Is Cosmology Solved?
Cowen, Ron, Science News
Scientists don't often make great debaters. Rather than dealing with absolutes in black and white, they tend to invoke qualifiers and caveats in shades of gray. But cosmologist Michael S. Turner, whose hand-drawn viewgraphs are so colorful that they have adorned the walls of an art gallery, isn't the typical scientist, and 1998 hasn't been the typical year for the study of the universe.
In an October forum--billed as "The Nature of the Universe Debate: Cosmology Solved?"--Turner, who is at the University of Chicago and the Fermi National Accelerator Laboratory in Batavia, Ill., put forth an assertion as bold as his drawings: For the first time in history, cosmologists have developed a consistent framework that integrates the origin, evolution, and current appearance of the universe.
Turner's opponent in the debate, Jim Peebles of Princeton University, took a more conservative view of recent progress in deciphering the cosmos. He prescribed caution in concluding that the key pieces of the cosmic puzzle have all been revealed.
The past year could mark a turning point for cosmology, Turner told a packed auditorium at the Smithsonian Institution's National Museum of Natural History in Washington, D.C.
Clearly, 1998 began with a jolt: Two rival teams studying the titanic explosion of distant, elderly stars overturned the prevailing belief that the cosmos has been slowing down its rate of expansion ever since the Big Bang. In fact, they reported, the universe is actually flying apart faster than ever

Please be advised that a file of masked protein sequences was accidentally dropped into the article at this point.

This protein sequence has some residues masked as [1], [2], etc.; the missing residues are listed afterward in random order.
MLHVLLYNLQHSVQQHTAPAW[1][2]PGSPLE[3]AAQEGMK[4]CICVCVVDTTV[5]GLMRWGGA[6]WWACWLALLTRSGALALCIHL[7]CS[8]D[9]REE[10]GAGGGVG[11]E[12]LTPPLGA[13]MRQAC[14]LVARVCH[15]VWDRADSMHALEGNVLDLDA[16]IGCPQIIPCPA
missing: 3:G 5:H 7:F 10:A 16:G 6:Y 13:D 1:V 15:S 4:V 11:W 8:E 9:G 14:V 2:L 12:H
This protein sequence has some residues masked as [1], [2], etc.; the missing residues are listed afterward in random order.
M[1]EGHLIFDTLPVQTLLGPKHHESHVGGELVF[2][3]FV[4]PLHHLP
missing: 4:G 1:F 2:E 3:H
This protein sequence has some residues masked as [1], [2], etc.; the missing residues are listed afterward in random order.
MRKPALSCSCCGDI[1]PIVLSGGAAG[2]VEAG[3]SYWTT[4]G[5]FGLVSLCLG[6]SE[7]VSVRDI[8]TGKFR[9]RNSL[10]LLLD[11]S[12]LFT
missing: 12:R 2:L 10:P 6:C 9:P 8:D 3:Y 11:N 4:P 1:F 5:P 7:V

before (SN: 3/21/98, p. 185; 10/31/98, p. 277).
Although entirely unexpected, that recent finding and others appear to unify elements of a cosmic portrait that have emerged over the past decade, Turner says. Stitching together such disparate concepts as energy associated with empty space, invisible matter in the universe, and the curvature of the cosmos, the new reports may turn out to mark a watershed for cosmology. Their impact could be every bit as important as the discovery more than 3 decades ago of the whisper of radiation left over from the Big Bang.
In 1964, two physicists at Bell Laboratories in Holmdel, N.J., stumbled upon key evidence for the Big Bang. Scanning the sky with a radio receiver, they discovered a faint, uniform crackling. The pervasive nature of the signal and its intensity over a range of frequencies indicated that the radiation could not have come from the universe today. Instead, Arno Penzias and Robert Wilson concluded, it represents the radiation produced by the cosmos when it was young and extremely hot.
This radiation, known as the cosmic microwave background, is one of the cornerstones of the Big Bang theory. Along with measurements of the abundance of light elements forged just after the birth of the universe, the microwave background provides evidence that the universe began with the explosive expansion of a dense, hot soup of subatomic particles and radiation.
A fog of electrons pervaded the infant universe. For thousands of years after the Big Bang, radiation did not stream freely into space but was repeatedly absorbed and scattered by these charged particles.
About 300,000 years after the Big Bang, the universe became cool enough for the electrons to combine with nuclei. This lifted the fog, enabling radiation to travel unimpeded. Shifted to longer wavelengths by the expansion of the universe, this relic radiation is today detected as microwaves and far-infrared light. It provides a snapshot of the universe when it was 300,000 years old.
The Big Bang model has been phenomenally successful in explaining the events that took place beginning one-hundredth of a second after the birth of the universe. But by 1980, scientists trying to elucidate even earlier cosmic events were pushing the limits of the theory. The Big Bang model offers no explanation for the explosion itself, notes Turner. The dynamite that produced the Big Bang remains elusive. …